The untold story of how hereditary data in mental hospitals gave rise to the science of human heredity
In the early 1800s, a century before there was any concept of the gene, physicians in insane asylums began to record causes of madness in their admission books. Almost from the beginning, they pointed to heredity as the most important of these causes. Genetics in the Madhouse is the untold story of how the collection of hereditary data in asylums and prisons gave rise to a new science of human heredity. Theodore Porter looks at the institutional use of innovative quantitative practices—such as pedigree charts and censuses of mental illness—that were worked out in the madhouse long before the manipulation of DNA became possible in the lab. Genetics in the Madhouse brings to light the hidden history behind modern genetics and deepens our appreciation of the moral issues at stake in data work conducted at the border of subjectivity and science.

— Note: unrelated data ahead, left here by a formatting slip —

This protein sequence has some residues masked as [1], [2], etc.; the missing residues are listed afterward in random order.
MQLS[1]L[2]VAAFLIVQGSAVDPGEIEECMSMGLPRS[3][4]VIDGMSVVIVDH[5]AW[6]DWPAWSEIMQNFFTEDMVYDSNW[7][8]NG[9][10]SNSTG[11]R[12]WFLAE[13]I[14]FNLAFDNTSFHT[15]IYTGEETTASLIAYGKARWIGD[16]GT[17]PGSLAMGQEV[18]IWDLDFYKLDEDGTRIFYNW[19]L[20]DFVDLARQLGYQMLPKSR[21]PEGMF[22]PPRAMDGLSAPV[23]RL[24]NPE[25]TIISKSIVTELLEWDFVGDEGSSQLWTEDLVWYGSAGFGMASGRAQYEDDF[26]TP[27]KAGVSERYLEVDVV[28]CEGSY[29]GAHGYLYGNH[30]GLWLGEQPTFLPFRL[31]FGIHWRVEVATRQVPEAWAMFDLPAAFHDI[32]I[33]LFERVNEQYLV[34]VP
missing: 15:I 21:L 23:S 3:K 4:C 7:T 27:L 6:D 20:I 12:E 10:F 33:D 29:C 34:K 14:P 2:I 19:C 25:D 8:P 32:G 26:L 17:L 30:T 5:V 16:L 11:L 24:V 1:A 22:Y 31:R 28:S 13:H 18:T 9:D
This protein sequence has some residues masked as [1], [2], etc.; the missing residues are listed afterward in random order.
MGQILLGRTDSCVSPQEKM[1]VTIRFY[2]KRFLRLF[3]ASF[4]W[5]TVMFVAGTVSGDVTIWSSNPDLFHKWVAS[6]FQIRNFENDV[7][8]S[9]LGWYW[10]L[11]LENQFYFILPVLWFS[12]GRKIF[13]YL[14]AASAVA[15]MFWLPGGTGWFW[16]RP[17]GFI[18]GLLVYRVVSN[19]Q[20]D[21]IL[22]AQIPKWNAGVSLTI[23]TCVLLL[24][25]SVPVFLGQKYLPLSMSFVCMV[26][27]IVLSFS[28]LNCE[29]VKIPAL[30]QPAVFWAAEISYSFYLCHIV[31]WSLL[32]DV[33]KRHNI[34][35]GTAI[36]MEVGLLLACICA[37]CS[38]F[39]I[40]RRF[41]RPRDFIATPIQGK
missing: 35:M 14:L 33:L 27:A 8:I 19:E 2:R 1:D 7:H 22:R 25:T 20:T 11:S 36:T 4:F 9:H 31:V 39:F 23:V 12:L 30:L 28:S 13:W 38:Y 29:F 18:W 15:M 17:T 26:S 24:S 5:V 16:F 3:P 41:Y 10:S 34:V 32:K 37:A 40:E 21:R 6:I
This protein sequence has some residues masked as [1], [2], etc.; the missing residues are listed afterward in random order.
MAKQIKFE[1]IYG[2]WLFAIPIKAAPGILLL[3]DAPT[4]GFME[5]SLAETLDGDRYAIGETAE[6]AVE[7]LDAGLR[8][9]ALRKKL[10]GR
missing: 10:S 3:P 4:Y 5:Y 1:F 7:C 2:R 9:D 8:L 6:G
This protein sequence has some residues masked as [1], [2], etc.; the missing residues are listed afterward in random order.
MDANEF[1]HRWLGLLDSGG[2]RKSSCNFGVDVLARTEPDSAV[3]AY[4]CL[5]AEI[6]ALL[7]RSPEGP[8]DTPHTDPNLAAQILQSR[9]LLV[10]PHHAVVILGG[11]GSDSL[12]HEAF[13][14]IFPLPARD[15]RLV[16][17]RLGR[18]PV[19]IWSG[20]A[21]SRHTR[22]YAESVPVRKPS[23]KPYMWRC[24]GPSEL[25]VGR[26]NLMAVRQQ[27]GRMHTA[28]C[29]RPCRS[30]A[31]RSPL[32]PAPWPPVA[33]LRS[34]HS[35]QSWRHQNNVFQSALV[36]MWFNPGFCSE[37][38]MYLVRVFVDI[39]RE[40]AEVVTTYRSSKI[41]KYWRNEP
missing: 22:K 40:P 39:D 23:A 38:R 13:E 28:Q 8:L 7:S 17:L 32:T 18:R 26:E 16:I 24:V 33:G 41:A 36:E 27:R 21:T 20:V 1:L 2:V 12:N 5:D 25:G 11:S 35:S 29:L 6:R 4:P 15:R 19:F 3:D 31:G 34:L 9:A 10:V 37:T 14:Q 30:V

"Winner of the Cheiron Book Prize, Cheiron: The International Society for the History of Behavioral & Social Sciences"
"One of Science News' Favorite Science Books of 2018"
Theodore M. Porter is Distinguished Professor of History and holds the Peter Reill Chair at the University of California, Los Angeles. His books include Karl Pearson: The Scientific Life in a Statistical Age (Princeton).